“It’s Wear It Rainbow at work this week. Not sure what to do."
“It’s Wear It Rainbow at work this week. Not sure what to do.”
I got that private message on Facebook the other day, and it’s one of several I’ve had in the recent past. And it’s invariably from someone who is in a bit of a fluster because the day that their company board has decided to celebrate all things sexually diverse has been sprung on them.
No one wants anyone to be discriminated against in work, right? So if that’s you, you’ll wear it rainbow, right? You can see the dilemma right there for those who hold to a traditional Christian sexual ethic. Do you keep your head down? Take a sickie? Do you hold your head up? Come to work that day dressed in resplendent grey, like the morose, miserable homophobic cloudburst you undoubtedly are.
How do we navigate a work space in the public square; in which the work place has been leveraged as a major platform for social change, much of it at odds with a Christian view of sexuality, and some of it, at least, at odds with lots of other groups? That’s become a critical question, and it’s all happened so quickly.
So what would you do? I ask that now, before Wear It Rainbow Day arrives at your workplace perhaps, because there’s the old saying “You can’t fatten a pig on the way to the market”. Now you may be perfectly okay wearing rainbow colours because you are committed to that cause, but it’s still worth reading on to get an understanding of your work colleagues who may not be. And good work relationships spring from understanding each other.
Well here a few pointers for you, a way to fatten the pig as early as you can, so to speak.
1. Commit To A Strategy Early
It’s like anything. Don’t assume you’ll dodge this particular bullet. Instead sit down with like-minded friends and talk through what they would do and what you would do if that day arrives. If you’re the praying types, then pray for each other.
If you’re trying to come up with a strategy the week of the event, it’s too late. You’ll inevitably panic, lose some sleep and wonder if you’ll get it right or wrong. Wonder if you’ll come across like a homophobic bigot. Write down what you’d do, what you’d say and how you’d respond to a variety of situations.
2. Trust Your Character
I wrote last time about being a “non-anxious” presence in the workplace. Christians don’t need to be anxious about anything. If the quality of your character in the workplace hinges solely on whether you wear rainbow colours, then perhaps you have to check upstream to see how you have behaved.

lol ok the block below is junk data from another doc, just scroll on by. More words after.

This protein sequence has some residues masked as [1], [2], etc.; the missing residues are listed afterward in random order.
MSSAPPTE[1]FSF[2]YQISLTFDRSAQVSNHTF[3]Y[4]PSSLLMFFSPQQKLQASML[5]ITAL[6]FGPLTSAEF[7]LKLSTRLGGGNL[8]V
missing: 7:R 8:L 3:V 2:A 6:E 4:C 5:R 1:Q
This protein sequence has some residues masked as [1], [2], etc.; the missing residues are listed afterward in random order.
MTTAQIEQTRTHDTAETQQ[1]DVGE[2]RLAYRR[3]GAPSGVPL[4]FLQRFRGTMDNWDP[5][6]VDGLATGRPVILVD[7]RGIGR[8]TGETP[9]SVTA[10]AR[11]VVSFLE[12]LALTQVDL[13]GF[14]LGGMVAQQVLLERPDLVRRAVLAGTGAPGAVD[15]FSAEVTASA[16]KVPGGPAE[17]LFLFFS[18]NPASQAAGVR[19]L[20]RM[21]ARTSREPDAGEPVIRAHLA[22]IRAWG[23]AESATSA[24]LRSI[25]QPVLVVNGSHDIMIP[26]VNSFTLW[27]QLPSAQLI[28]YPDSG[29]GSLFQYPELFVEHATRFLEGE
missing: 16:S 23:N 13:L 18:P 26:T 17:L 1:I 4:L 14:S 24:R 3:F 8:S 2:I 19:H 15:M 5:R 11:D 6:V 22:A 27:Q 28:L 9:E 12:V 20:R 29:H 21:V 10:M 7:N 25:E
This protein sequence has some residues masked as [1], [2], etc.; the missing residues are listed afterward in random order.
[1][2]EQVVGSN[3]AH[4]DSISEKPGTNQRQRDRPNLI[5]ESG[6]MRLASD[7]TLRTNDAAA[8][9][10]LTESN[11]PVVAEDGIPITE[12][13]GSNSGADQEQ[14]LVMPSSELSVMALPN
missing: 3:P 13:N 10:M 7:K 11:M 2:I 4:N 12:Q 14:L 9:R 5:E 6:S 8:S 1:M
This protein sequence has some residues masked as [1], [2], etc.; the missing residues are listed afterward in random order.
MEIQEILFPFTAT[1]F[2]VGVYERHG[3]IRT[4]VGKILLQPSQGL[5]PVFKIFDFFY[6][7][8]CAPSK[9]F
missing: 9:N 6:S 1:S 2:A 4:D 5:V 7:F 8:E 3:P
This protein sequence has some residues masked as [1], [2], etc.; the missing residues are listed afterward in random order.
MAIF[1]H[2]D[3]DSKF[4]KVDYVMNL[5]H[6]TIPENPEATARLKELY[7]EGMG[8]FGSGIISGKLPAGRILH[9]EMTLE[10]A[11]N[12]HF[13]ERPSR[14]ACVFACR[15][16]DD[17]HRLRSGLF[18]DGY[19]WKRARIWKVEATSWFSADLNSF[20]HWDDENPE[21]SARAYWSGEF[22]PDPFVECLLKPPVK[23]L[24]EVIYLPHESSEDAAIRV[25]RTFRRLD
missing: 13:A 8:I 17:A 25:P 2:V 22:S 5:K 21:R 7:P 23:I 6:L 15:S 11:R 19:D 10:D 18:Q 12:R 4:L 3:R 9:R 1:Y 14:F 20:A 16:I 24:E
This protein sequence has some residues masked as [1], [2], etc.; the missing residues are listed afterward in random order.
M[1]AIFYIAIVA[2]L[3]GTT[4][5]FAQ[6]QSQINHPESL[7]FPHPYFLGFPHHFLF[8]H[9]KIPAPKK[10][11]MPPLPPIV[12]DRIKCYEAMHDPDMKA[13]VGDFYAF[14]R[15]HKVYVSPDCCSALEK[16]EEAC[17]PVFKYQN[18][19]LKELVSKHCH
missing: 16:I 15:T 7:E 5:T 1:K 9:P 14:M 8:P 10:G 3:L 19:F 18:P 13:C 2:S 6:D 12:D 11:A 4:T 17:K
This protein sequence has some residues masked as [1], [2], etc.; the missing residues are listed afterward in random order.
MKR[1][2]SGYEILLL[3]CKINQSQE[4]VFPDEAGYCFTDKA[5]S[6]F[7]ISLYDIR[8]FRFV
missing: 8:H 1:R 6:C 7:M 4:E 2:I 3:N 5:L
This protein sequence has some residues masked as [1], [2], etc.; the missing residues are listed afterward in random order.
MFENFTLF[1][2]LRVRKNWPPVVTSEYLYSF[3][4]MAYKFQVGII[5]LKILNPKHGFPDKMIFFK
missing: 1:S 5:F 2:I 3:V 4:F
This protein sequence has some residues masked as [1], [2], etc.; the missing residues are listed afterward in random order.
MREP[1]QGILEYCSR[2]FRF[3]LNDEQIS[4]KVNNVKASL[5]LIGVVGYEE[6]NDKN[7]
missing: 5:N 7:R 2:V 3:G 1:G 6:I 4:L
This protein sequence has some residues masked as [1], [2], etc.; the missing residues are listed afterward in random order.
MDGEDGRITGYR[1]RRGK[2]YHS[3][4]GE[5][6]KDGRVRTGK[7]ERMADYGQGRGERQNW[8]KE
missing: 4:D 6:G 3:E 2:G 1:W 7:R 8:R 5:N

And if you have gay and trans colleagues then I assume you have treated them as God wishes all humans to treat all other humans; with dignity, value and respect. Christians in the work place build their character over time.
3. Have a Conversation With your Superiors
I know that sounds hard, and it may indeed be your superiors who are running the program, but honesty is always important. If you are honest in the things that will cost you in the workplace then you are going to be trusted with the rest. A conversation may start along the lines as to why from your Christian ethical framework you respect people, even when you deeply disagree with them. You may also say that rather than be dishonest and chucking a “sickie” in a way that would offload the cost of your disagreement to your work, you are going to turn up on the day, dressed as normal, and bear that cost yourself. After all Jesus bore the cost himself. That’s a start. It’s not all, but it’s a place to work from.
4. Don’t Assume You Will Be the Odd One Out
My friend got back to me yesterday about how it went. Apparently the buy-in was pretty low for their Wear It Rainbow Day, despite it being a traditionally progressive industry. Just assume there are other people who are either hostile or disinterested in being told what to wear to work and why.
Never forget in the culture wars there are two extremes, and a whole bunch of people in the middle who are more than happy to let everyone live and let live. And keep an ear open for conversations. It may surprise someone in your workplace who actually is hostile towards sexual diversity to hear you affirm your gay colleagues. And it may surprise someone in your workplace who is hostile towards you for not holding to sexual diversity, that you can still respect and admire your colleagues without having to affirm their lifestyles.
Your pre-planned strategy may go well. It could result in you being viewed with more esteem than before. Well done. Your pre-planned strategy may go poorly. No matter how winsome you are about it you may be viewed with suspicion and overlooked from that point on for promotional positions. Either way, there’s something more precious than a pot of gold at the end of the rainbow for those who live with integrity, in accordance with what they believe to be true and right.
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Stephen McAlpine works both as a pastor at Providence Church in Perth, and for City Bible Forum. He writes and speaks on matters of culture, theology and the church, and blogs at stephenmcalpine.com. Stephen and his wife Jill have been involved in church planting in Perth for more than a decade, while Jill also runs a Clinical Psychology practice and trains churches and other organisations in establishing good models of pastoral care. They have two children, Sophie and Declan.